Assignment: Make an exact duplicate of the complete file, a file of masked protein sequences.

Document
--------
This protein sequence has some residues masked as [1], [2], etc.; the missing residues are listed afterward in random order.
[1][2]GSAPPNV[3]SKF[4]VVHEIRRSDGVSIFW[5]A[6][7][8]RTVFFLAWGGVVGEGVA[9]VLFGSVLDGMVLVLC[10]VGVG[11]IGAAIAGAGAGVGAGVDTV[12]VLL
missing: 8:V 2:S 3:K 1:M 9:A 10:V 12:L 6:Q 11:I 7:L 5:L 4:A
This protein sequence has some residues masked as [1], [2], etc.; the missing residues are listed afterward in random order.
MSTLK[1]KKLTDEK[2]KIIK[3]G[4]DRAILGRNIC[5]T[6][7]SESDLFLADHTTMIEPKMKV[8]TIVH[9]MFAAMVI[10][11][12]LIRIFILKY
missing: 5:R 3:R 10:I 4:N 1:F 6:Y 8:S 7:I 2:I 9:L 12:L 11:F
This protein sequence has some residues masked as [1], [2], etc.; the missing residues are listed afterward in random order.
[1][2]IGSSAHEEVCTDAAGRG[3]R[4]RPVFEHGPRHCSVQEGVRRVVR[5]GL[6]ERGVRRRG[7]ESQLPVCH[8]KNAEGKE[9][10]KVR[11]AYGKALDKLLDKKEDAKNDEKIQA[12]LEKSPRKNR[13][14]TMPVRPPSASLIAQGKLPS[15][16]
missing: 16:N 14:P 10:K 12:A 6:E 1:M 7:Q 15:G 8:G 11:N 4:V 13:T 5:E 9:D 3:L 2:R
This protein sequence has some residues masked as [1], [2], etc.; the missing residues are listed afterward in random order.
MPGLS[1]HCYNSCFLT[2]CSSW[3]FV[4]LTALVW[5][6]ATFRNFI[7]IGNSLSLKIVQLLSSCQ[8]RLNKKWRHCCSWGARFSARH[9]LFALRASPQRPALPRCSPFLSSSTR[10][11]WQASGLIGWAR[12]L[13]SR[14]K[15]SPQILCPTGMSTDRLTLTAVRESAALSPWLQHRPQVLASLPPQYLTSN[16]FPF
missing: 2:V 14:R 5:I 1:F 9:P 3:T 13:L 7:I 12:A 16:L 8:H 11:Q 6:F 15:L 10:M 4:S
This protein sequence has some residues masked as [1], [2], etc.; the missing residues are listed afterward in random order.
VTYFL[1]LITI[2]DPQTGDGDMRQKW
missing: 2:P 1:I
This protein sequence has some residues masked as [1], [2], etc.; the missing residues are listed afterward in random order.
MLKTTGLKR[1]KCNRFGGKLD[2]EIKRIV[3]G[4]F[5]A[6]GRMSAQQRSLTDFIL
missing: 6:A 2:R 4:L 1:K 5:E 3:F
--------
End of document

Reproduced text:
This protein sequence has some residues masked as [1], [2], etc.; the missing residues are listed afterward in random order.
[1][2]GSAPPNV[3]SKF[4]VVHEIRRSDGVSIFW[5]A[6][7][8]RTVFFLAWGGVVGEGVA[9]VLFGSVLDGMVLVLC[10]VGVG[11]IGAAIAGAGAGVGAGVDTV[12]VLL
missing: 8:V 2:S 3:K 1:M 9:A 10:V 12:L 6:Q 11:I 7:L 5:L 4:A
This protein sequence has some residues masked as [1], [2], etc.; the missing residues are listed afterward in random order.
MSTLK[1]KKLTDEK[2]KIIK[3]G[4]DRAILGRNIC[5]T[6][7]SESDLFLADHTTMIEPKMKV[8]TIVH[9]MFAAMVI[10][11][12]LIRIFILKY
missing: 5:R 3:R 10:I 4:N 1:F 6:Y 8:S 7:I 2:I 9:L 12:L 11:F
This protein sequence has some residues masked as [1], [2], etc.; the missing residues are listed afterward in random order.
[1][2]IGSSAHEEVCTDAAGRG[3]R[4]RPVFEHGPRHCSVQEGVRRVVR[5]GL[6]ERGVRRRG[7]ESQLPVCH[8]KNAEGKE[9][10]KVR[11]AYGKALDKLLDKKEDAKNDEKIQA[12]LEKSPRKNR[13][14]TMPVRPPSASLIAQGKLPS[15][16]
missing: 16:N 14:P 10:K 12:A 6:E 1:M 7:Q 15:G 8:G 11:N 4:V 13:T 5:E 9:D 3:L 2:R
This protein sequence has some residues masked as [1], [2], etc.; the missing residues are listed afterward in random order.
MPGLS[1]HCYNSCFLT[2]CSSW[3]FV[4]LTALVW[5][6]ATFRNFI[7]IGNSLSLKIVQLLSSCQ[8]RLNKKWRHCCSWGARFSARH[9]LFALRASPQRPALPRCSPFLSSSTR[10][11]WQASGLIGWAR[12]L[13]SR[14]K[15]SPQILCPTGMSTDRLTLTAVRESAALSPWLQHRPQVLASLPPQYLTSN[16]FPF
missing: 2:V 14:R 5:I 1:F 9:P 3:T 13:L 7:I 12:A 16:L 8:H 11:Q 6:F 15:L 10:M 4:S
This protein sequence has some residues masked as [1], [2], etc.; the missing residues are listed afterward in random order.
VTYFL[1]LITI[2]DPQTGDGDMRQKW
missing: 2:P 1:I
This protein sequence has some residues masked as [1], [2], etc.; the missing residues are listed afterward in random order.
MLKTTGLKR[1]KCNRFGGKLD[2]EIKRIV[3]G[4]F[5]A[6]GRMSAQQRSLTDFIL
missing: 6:A 2:R 4:L 1:K 5:E 3:F